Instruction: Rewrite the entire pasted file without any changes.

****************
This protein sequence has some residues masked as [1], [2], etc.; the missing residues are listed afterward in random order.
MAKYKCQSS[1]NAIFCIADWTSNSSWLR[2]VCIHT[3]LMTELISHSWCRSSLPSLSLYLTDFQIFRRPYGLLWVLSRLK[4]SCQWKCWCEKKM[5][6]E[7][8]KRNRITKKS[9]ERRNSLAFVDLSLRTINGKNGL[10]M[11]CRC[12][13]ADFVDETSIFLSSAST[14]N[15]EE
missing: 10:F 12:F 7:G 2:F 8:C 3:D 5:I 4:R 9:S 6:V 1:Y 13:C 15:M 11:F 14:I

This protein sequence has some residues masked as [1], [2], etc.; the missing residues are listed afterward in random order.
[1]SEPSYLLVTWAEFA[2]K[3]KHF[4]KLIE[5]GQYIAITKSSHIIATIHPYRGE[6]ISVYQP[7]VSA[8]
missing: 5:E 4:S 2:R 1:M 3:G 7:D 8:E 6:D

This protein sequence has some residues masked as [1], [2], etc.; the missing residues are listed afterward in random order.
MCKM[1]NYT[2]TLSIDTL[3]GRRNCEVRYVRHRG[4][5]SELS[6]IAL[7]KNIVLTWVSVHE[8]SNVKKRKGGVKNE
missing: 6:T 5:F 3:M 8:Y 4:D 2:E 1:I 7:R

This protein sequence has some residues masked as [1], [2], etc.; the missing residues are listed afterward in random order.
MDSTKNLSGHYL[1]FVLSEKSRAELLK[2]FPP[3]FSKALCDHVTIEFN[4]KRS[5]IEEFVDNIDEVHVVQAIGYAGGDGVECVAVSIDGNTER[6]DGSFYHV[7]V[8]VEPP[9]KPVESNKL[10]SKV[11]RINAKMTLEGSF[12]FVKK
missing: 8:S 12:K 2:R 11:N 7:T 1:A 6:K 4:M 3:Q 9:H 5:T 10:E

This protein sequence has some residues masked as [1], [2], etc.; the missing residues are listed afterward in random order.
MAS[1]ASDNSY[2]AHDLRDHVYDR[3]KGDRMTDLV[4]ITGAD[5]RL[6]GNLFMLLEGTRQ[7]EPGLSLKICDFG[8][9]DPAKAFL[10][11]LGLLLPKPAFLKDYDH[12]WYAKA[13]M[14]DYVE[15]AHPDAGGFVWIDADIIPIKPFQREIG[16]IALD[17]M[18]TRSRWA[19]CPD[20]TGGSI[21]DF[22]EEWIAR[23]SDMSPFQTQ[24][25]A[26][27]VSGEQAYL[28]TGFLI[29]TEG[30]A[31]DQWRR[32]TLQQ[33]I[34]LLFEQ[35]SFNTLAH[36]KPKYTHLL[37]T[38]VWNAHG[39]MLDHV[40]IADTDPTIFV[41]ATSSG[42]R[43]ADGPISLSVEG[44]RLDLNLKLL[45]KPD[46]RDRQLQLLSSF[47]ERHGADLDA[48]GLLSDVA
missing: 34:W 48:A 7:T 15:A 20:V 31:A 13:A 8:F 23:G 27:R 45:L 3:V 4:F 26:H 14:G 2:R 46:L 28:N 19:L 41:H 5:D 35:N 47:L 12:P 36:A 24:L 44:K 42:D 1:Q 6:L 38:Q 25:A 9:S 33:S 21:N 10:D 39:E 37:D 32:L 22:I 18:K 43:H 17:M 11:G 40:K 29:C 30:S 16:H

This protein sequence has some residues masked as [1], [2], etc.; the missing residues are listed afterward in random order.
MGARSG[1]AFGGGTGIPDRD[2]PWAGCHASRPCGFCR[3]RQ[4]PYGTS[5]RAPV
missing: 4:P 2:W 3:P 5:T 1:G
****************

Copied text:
This protein sequence has some residues masked as [1], [2], etc.; the missing residues are listed afterward in random order.
MAKYKCQSS[1]NAIFCIADWTSNSSWLR[2]VCIHT[3]LMTELISHSWCRSSLPSLSLYLTDFQIFRRPYGLLWVLSRLK[4]SCQWKCWCEKKM[5][6]E[7][8]KRNRITKKS[9]ERRNSLAFVDLSLRTINGKNGL[10]M[11]CRC[12][13]ADFVDETSIFLSSAST[14]N[15]EE
missing: 10:F 12:F 7:G 2:F 8:C 3:D 5:I 4:R 9:S 6:V 1:Y 13:C 15:M 11:F 14:I

This protein sequence has some residues masked as [1], [2], etc.; the missing residues are listed afterward in random order.
[1]SEPSYLLVTWAEFA[2]K[3]KHF[4]KLIE[5]GQYIAITKSSHIIATIHPYRGE[6]ISVYQP[7]VSA[8]
missing: 5:E 4:S 2:R 1:M 3:G 7:D 8:E 6:D

This protein sequence has some residues masked as [1], [2], etc.; the missing residues are listed afterward in random order.
MCKM[1]NYT[2]TLSIDTL[3]GRRNCEVRYVRHRG[4][5]SELS[6]IAL[7]KNIVLTWVSVHE[8]SNVKKRKGGVKNE
missing: 6:T 5:F 3:M 8:Y 4:D 2:E 1:I 7:R

This protein sequence has some residues masked as [1], [2], etc.; the missing residues are listed afterward in random order.
MDSTKNLSGHYL[1]FVLSEKSRAELLK[2]FPP[3]FSKALCDHVTIEFN[4]KRS[5]IEEFVDNIDEVHVVQAIGYAGGDGVECVAVSIDGNTER[6]DGSFYHV[7]V[8]VEPP[9]KPVESNKL[10]SKV[11]RINAKMTLEGSF[12]FVKK
missing: 8:S 12:K 2:R 11:N 7:T 1:A 6:K 4:M 3:Q 9:H 5:T 10:E

This protein sequence has some residues masked as [1], [2], etc.; the missing residues are listed afterward in random order.
MAS[1]ASDNSY[2]AHDLRDHVYDR[3]KGDRMTDLV[4]ITGAD[5]RL[6]GNLFMLLEGTRQ[7]EPGLSLKICDFG[8][9]DPAKAFL[10][11]LGLLLPKPAFLKDYDH[12]WYAKA[13]M[14]DYVE[15]AHPDAGGFVWIDADIIPIKPFQREIG[16]IALD[17]M[18]TRSRWA[19]CPD[20]TGGSI[21]DF[22]EEWIAR[23]SDMSPFQTQ[24][25]A[26][27]VSGEQAYL[28]TGFLI[29]TEG[30]A[31]DQWRR[32]TLQQ[33]I[34]LLFEQ[35]SFNTLAH[36]KPKYTHLL[37]T[38]VWNAHG[39]MLDHV[40]IADTDPTIFV[41]ATSSG[42]R[43]ADGPISLSVEG[44]RLDLNLKLL[45]KPD[46]RDRQLQLLSSF[47]ERHGADLDA[48]GLLSDVA
missing: 34:W 48:A 7:T 15:A 20:V 31:A 13:A 8:F 23:G 27:R 45:L 3:V 4:F 26:H 14:G 2:R 46:L 28:N 19:L 41:H 5:D 35:N 47:L 12:P 36:A 24:L 44:K 42:D 1:Q 6:L 38:Q 25:A 9:S 33:S 21:N 10:D 39:E 37:D 32:L 22:I 18:K 43:H 17:M 11:G 40:K 29:C 30:S 16:H

This protein sequence has some residues masked as [1], [2], etc.; the missing residues are listed afterward in random order.
MGARSG[1]AFGGGTGIPDRD[2]PWAGCHASRPCGFCR[3]RQ[4]PYGTS[5]RAPV
missing: 4:P 2:W 3:P 5:T 1:G